As the year comes to a close, Sanofi (SNY -0.35%) has a holiday gift for investors in the form of a new strategy. The French drugmaker announced a $2.5 billion biotech takeover in the growing immuno-oncology field earlier this week, then a day later said it is dropping research in the diabetes and cardiovascular fields. This is big news because Sanofi's top-selling drug is diabetes drug Lantus. The problem is that with pricing pressure from competitors, Lantus' sales have been sliding -- and fast.
Lantus brought in more than $1.2 billion in the third quarter of 2017, and by the same period last year, the figure dropped to less than $1 billion. Sanofi reported a 17.5% decline in Lantus sales to $837 million in the third quarter of this year. To make matters worse, the rest of the diabetes and cardiovascular business has followed, weighing down earnings, while areas including oncology and immunology grew.
That's why the stock market applauded new Chief Executive Officer Paul Hudson's plan to refocus the business. Sanofi shares gained 6.2% on Tuesday after Hudson's comments.
Innovative investigational products
Hudson, in his quest to focus on products and areas that are growing, targets $11 billion in sales for eczema treatment Dupixent. Sales of the drug soared 142% in the third quarter to reach $635 million. The company also will prioritize the development of six innovative investigational products in the areas of hemophilia, lysosomal storage disorders, respiratory syncytial virus, breast cancer, and multiple sclerosis.
Halting research in diabetes and cardiovascular, along with other efforts, is meant to help Sanofi reach $2.2 billion in savings by 2022. In other financial news, the company plans on expanding its business operating income margin to 30% by that year and to 32% by 2025. Business operating income is a non-GAAP measure of financial performance in which Sanofi eliminates elements such as acquisition-related effects and adds items like share of profits or losses from certain investments. The company also aims to increase annual free cash flow 50% by 2022.
Three business units
Sanofi is reorganizing its operations into three business units: specialty care, vaccines, and general medicine. Consumer healthcare, which includes products like over-the-counter painkillers, will be a stand-alone business with its own R&D and manufacturing processes. Reuters reported that Sanofi might sell the unit or look for a joint venture. Consumer healthcare generated $5.2 billion in sales for Sanofi in 2018, a 3% increase from the previous year. That was about half of the figure generated by the specialty care unit, which grew 29% year over year.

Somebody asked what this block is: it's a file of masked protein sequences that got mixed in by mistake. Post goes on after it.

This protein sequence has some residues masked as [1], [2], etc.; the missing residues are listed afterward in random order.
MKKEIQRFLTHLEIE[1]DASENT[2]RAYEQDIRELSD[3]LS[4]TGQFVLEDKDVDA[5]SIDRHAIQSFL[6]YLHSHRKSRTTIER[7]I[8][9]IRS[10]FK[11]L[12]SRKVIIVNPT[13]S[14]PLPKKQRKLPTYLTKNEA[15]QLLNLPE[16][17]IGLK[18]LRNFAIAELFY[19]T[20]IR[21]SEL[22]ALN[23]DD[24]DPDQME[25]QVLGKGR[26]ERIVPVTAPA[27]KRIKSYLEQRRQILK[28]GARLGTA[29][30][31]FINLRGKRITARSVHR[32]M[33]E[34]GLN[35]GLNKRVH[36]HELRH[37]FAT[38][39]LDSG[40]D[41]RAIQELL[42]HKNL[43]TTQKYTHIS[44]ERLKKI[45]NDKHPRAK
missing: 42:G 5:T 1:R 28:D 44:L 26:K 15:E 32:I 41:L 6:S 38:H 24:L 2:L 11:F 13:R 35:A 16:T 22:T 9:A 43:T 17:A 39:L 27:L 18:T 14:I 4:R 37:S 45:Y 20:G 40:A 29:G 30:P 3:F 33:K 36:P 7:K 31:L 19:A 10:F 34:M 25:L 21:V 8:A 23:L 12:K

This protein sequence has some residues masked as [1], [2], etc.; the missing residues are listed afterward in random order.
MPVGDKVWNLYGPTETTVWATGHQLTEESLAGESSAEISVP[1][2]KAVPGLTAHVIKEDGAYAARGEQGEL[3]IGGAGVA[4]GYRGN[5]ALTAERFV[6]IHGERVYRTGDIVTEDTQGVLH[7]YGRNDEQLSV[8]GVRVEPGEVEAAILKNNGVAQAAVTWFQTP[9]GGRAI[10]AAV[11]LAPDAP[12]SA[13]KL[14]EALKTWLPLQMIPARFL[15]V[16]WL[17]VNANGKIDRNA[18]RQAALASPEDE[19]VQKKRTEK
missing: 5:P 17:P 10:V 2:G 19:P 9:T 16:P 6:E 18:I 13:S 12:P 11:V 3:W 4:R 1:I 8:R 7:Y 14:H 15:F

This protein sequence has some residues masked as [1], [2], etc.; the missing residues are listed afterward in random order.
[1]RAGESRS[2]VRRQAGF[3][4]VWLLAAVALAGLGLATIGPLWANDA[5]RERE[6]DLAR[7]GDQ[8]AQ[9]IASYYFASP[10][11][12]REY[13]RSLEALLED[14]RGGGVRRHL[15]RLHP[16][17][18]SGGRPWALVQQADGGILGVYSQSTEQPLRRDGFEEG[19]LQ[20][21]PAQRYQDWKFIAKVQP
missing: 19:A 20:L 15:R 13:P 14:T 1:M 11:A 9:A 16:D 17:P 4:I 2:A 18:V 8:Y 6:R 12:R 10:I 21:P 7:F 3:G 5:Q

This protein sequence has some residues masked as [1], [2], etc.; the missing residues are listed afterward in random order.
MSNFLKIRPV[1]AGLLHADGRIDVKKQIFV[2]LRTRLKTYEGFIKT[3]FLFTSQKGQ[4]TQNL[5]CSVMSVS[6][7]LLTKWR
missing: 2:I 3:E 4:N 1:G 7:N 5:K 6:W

Sanofi said cash from its businesses will be spent on further investment internally, acquisitions, and -- good news here, investors -- increasing the annual dividend. The last payment, in May, was $3.42, increasing for the 25th straight year.
A good buy for 2020
Considering all of the good news, Sanofi isn't looking expensive. According to Zacks research, it trades at 14.16 times earnings, slightly cheaper than the large-cap pharmaceutical industry average of 14.85. The stock has gained 17% so far this year to about $49, but Wall Street predicts at least a bit more upside, with the average analyst price target at $52. Investors should also bear in mind that analysts might adjust their estimates and outlooks in the wake of Hudson's presentation.
With total net sales down 1.1% in the third quarter and the former big businesses of diabetes and cardiovascular slowing, Sanofi didn't present the best investment case a few weeks ago. This week's news, however, changed the landscape. The company is acquiring immuno-oncology company Synthorx (THOR) to boost a part of its own business that is growing. It is halting the spending on struggling units and reallocating resources to stronger ones. And it continues to think of investors with the goal of boosting dividends.
For those looking to add to pharmaceutical holdings, Sanofi looks like a promising candidate going into 2020 and beyond.